I’ll do some blog posts that combine multiple presentations; you can see copies of most of the presentations here.

CamundaCon 2019: Monolith to microservices at Deutsche Telekom

Friedbert Samland from Deutsche Telekom IT and Willm Tüting from their technology partner conology presented on Telekom IT (the internal IT provider for Deutsche Telekom) migrating from monolithic systems to a microservices architecture while also moving from waterfall to Agile development methodologies. In 2017, they had a number of significant problems with their monolithic system for wholesale orders: time to market for new features was 12+ months, lots of missing functionality that required manual steps, vendor lock-in, large (therefore risky and time-consuming) releases, and more.

Willm Tüting and Friedbert Samland presenting on the problems with Telekom IT’s monolithic wholesale ordering system

They tried a variety of approaches to alleviate these problems, such as a partial Agile environment, but needed something more radical to make a difference. They identified four major drivers: microservices, cloud, SAFe (Scaled Agile Framework) and devops. I’m sure everyone in the audience was familiar with those concepts, but they went through how this actually works in a large organization like this, where it’s not always as easy as the providers say it will be. They learned a lot of lessons the hard way, such as the long learning curve of moving to cloud.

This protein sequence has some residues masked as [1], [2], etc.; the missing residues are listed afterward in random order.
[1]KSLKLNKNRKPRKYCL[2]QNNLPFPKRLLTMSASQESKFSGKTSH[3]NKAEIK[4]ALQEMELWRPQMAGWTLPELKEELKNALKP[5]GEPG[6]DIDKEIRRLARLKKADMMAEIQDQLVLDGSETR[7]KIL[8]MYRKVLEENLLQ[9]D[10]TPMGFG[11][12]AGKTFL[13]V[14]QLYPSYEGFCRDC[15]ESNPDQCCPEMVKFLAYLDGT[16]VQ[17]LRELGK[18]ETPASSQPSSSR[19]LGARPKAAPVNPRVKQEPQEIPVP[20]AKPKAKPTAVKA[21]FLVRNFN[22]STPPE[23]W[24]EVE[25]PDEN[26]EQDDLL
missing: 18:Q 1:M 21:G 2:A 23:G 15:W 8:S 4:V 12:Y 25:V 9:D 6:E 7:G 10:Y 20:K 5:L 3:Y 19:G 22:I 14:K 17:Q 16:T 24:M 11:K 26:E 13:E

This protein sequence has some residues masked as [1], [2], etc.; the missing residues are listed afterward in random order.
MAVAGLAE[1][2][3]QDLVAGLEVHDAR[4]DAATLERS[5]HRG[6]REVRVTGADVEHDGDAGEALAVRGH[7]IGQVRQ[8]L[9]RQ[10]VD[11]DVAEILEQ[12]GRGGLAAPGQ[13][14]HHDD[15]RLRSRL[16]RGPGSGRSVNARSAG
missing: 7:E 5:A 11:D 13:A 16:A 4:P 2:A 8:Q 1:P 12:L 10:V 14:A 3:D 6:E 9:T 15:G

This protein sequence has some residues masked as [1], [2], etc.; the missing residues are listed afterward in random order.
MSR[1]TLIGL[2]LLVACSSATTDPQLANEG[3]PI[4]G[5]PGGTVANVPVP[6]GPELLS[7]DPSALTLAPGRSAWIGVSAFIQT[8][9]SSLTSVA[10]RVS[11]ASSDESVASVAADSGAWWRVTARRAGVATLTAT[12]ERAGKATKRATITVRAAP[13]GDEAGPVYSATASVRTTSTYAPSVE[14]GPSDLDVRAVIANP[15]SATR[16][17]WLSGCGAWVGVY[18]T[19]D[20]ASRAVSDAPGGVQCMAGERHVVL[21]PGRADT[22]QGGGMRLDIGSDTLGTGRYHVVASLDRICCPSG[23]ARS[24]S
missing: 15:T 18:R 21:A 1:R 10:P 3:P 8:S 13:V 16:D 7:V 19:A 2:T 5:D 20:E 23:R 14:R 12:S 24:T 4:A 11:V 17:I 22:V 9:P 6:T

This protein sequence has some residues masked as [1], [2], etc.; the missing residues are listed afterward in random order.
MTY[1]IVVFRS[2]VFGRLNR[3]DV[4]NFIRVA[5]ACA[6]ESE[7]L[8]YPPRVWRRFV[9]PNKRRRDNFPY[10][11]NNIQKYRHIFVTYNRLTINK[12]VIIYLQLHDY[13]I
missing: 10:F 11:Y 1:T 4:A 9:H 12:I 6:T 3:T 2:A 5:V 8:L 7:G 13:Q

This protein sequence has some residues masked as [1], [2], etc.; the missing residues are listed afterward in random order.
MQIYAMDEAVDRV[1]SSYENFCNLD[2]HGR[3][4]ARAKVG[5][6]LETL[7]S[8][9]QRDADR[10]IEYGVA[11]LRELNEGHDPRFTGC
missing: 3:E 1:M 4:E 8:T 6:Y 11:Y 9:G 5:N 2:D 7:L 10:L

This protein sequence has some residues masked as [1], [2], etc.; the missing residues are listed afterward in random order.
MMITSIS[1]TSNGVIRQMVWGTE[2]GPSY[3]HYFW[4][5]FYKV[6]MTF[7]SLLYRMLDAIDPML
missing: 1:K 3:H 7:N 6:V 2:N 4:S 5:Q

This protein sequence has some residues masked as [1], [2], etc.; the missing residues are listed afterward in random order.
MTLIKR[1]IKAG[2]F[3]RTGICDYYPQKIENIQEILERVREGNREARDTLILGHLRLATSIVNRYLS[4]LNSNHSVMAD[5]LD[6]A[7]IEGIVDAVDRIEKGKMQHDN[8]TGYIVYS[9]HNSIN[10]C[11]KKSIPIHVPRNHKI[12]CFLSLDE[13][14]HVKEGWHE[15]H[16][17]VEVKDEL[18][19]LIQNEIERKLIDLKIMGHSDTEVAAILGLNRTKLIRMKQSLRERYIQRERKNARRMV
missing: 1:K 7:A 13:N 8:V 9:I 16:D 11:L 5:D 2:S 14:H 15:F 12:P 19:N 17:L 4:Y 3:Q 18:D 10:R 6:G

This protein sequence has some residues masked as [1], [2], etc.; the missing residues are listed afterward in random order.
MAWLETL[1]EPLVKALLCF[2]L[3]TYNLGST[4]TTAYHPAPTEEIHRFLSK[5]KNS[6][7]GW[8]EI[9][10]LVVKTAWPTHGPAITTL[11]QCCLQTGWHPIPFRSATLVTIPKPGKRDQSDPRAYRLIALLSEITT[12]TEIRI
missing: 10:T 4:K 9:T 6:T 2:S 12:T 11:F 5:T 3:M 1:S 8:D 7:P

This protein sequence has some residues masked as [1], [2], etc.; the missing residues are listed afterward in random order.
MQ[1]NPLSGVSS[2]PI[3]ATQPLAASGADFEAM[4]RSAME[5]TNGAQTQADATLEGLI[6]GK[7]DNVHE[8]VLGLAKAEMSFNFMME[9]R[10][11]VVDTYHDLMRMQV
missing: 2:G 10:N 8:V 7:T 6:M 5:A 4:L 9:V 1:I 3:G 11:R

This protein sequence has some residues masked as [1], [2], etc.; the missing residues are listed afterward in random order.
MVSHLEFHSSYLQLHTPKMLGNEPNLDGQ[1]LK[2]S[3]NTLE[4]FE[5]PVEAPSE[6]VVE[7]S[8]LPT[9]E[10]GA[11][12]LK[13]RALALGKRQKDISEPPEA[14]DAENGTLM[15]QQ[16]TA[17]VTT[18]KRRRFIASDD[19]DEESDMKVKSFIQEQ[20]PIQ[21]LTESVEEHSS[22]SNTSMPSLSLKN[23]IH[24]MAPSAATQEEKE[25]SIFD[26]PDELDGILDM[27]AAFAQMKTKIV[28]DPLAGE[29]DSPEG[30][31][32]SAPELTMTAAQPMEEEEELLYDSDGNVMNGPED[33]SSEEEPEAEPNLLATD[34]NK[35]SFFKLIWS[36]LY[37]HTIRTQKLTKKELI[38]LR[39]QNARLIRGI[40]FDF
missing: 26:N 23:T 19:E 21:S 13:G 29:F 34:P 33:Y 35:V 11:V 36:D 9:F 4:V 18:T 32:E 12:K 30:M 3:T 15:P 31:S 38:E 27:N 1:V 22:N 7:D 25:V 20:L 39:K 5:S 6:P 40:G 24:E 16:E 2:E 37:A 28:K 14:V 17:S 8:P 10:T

They were migrating a system built on the Oracle BPEL engine, starting by partitioning the monolith in terms of data and functionality (logic and processes) in order to identify three categories of microservices: business process microservices, data microservices, and domain-specific microservices. They balanced orchestration and choreography with a “choreographed orchestration” of the microservices, where the (Camunda) process orchestrations were embedded within the microservices for handling processes and inter-service communication. By having separate Camunda instances with separate databases for each microservice (which provides a high degree of scalability), they had to enhance the monitoring to get an aggregated view of all of the process flows.

This is a great example of a real-world large-scale implementation where a proprietary and monolithic iBPMS just would not work for the architecture that Telekom IT needed: Camunda BPM is embedded in the services, it doesn’t pre-suppose fixed orchestration at the top level of an application.

Although we’re just halfway through the last day, this was my last session at CamundaCon, I’m headed south for a short weekend break then DecisionCamp in Bolzano next week. Thanks to the entire Camunda team for putting on a great event, and inviting me to give a keynote yesterday.

CamundaCon 2019: @berndruecker on Zeebe and microservices

Camunda co-founder Bernd Rücker presented on some of the implementation issues with microservices, in particular following on from Susanne Kaiser’s keynote with the theme of having small delivery teams spend more of their time developing business capabilities and less on the “undifferentiated heavy lifting” infrastructure bits required to support those. This significantly reduces the cognitive load for the team, allowing them to build the best possible business capabilities without worrying about arcane configuration details. Interestingly, this is not that different from the argument to move from a business process embedded within a business system logic to an externalized process in a BPMS — something that Bernd has a long history with.